Buying U.S. Treasury Bonds for College Accounts

A Guide to the Safety, Interest Rates, and Tax Rules of U.S. Treasury Bonds

No other investment offers the promise of long-term safety and a competitive yield like the 30-Year U.S. Treasury Bond. These bonds (just like T-Bills and Notes, Savings Bonds, and GNMA's) are backed by the "full faith and credit" of the U.S. Treasury. In other words, the only way an investor who holds these bonds to maturity would not receive their semi-annual interest payments and eventual return of principal, is if the U.S. Treasury itself were to go bankrupt.

In addition to the safety offered by the 30-Year U.S. Treasury Bond (also known as the "long bond"), the interest earned by investors is exempt from state income tax. This can make the 30-Year Treasury Bond competitive with other higher-risk bond issues.

U.S. Treasury Bond Maturities

U.S. Treasury Bonds are initially issued with only 30-Year maturity dates. However, these bonds are actively traded in the "secondary market" between private investors. This means for example, that it is possible to purchase a 30-year Treasury Bond with only 27 years remaining.

U.S. Treasury Bond Prices

Newly issued 30-Year U.S. Treasury Bonds are sold in minimum increments of $100, with $100 also being the minimum purchase amount. The U.S Treasury may also, from time to time, "reopen" or sell additional amounts of a previously issued Treasury Bond issue.

In both of these cases, a $100 bond may sell for slightly more or less (known as a premium or discount) to adjust for interest rate changes at time of auction.

Purchasers may also be required to pay "accrued interest" if they can expect to receive a full-interest payment for a period in which they only owned the bond for a portion of the time.

U.S. Treasury Bond Interest Rates

Most parents buying U.S. Treasury Bonds for college or other expenses will be buying them using a non-competitive bid.

In other words, they're not buying a large enough amount to directly influence the pricing and yield of the bonds. Investors purchasing under a non-competitive bid have a rough idea of what their interest rates will be prior to purchasing the bond, though it usually fluctuates slightly.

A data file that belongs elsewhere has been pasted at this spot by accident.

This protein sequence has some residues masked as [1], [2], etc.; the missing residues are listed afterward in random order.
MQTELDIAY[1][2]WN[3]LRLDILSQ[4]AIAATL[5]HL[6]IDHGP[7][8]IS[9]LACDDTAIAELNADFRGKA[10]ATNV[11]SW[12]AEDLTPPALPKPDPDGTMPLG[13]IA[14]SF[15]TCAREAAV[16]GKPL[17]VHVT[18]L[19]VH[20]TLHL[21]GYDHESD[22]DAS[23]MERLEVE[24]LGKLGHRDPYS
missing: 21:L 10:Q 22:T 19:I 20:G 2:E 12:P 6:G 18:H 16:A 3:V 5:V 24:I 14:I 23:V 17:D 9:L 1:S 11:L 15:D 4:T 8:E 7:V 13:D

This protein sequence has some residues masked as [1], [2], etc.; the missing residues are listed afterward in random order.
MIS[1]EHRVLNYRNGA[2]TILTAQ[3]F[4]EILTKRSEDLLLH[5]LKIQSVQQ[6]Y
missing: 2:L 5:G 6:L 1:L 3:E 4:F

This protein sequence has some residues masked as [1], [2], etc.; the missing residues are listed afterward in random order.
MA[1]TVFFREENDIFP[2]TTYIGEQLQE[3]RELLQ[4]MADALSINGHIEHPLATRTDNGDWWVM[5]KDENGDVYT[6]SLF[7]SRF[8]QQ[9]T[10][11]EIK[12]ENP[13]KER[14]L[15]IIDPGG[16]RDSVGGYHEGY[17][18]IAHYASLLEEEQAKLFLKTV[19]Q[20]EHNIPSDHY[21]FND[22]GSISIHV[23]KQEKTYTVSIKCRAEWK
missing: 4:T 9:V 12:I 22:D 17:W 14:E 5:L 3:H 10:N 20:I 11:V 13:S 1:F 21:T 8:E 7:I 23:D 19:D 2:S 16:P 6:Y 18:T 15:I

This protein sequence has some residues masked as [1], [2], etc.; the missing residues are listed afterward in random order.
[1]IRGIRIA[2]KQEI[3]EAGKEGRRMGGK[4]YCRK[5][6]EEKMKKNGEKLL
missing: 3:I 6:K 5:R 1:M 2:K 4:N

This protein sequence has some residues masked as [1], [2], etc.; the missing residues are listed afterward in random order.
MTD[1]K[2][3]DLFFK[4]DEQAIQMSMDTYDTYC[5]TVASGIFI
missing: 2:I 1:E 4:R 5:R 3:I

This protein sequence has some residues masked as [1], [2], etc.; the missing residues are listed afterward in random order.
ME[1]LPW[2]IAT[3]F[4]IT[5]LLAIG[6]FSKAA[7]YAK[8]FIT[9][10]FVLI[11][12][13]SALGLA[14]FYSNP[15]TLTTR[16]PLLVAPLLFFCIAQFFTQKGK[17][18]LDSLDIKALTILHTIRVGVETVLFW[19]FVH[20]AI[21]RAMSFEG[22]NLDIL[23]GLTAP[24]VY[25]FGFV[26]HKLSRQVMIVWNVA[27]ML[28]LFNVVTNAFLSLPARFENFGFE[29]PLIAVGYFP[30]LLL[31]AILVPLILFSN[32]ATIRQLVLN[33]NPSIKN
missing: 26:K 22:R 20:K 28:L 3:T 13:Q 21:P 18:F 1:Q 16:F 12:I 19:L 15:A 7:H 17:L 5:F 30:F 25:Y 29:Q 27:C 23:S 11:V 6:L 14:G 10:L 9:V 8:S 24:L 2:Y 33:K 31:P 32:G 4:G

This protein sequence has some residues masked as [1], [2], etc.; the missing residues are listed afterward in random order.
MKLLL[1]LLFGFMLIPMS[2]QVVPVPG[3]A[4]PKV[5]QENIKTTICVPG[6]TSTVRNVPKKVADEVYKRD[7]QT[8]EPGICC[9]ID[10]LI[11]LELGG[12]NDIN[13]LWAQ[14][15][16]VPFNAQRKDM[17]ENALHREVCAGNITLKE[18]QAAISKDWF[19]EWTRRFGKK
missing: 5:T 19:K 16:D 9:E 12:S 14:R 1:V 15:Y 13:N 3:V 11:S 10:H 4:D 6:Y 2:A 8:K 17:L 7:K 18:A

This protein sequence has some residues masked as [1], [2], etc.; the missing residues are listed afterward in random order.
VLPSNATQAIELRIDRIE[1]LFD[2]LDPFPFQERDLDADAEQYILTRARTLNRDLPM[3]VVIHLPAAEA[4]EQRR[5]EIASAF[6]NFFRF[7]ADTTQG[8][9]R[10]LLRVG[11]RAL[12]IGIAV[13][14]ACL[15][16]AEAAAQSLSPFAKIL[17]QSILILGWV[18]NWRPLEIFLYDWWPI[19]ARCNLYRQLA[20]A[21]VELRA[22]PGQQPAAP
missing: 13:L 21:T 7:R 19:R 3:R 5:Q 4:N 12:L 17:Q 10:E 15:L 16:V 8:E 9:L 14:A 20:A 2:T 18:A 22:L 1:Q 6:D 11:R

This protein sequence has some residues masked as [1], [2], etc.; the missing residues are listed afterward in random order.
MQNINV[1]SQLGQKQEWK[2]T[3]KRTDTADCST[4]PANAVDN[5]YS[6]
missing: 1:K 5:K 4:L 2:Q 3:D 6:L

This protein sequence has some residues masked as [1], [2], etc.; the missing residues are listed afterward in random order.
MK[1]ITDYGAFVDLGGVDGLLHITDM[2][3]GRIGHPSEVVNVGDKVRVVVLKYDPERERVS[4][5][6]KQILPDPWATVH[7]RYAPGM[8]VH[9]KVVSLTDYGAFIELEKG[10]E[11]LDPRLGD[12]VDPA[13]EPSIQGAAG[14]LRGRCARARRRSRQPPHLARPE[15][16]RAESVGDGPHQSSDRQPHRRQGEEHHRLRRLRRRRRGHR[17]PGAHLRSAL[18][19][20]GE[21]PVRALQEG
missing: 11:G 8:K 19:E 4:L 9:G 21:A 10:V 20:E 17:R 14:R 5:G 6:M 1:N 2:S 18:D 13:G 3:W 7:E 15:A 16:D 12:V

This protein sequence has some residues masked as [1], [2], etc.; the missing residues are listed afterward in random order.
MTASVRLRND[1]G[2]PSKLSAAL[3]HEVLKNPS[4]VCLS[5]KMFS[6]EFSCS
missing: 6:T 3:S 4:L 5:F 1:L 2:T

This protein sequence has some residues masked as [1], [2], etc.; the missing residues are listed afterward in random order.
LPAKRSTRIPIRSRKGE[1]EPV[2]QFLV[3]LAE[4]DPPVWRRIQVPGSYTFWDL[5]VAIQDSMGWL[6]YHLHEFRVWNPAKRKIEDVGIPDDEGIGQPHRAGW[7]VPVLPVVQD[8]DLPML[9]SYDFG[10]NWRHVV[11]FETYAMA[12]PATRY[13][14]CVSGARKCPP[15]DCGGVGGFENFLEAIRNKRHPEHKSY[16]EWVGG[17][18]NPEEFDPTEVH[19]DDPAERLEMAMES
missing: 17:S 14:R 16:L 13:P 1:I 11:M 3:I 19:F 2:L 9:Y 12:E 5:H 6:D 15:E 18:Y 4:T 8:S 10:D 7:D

Interest on U.S. Treasury Bonds is paid every six months and is typically deposited to an investor's TreasuryDirect or brokerage account.

Taxes on U.S. Treasury Bonds

The interest earned on U.S. Treasury Bonds is subject to Federal income taxes, but exempt from state and local incomes taxes. This means that Treasury Bonds are increasingly attractive to investors in states with high income tax rates.

Unlike U.S. Series I and EE Savings Bonds, there is no special tax treatment for 30-Year Treasury Bond interest or sales when done to help pay college tuition.

Buying U.S. Treasury Bonds

U.S. Treasury Bonds can be bought directly from the U.S. Treasury through the TreasuryDirect system, through banks and brokerage houses, and through payroll deductions.

U.S. Treasury Bonds as a College Savings Strategy

There's one primary caution for parents considering the use of 30-Year Treasury Bonds as a college funding vehicle: Most of our children will be in college in just 18 years or less!

While the higher rates of the 30-Year bond are attractive, it can come back to haunt parents who have to sell these bonds prior to their maturity date to pay tuition.

Depending on the prevailing interest rates at the time of an early sale, a parent may actually have to sell their bond at a discount in order to attract a buyer.

Parents wanting to own government bonds for their children may be better served to look at Series EE or I Bonds, T-Bills, Treasury Notes, or even GNMA's.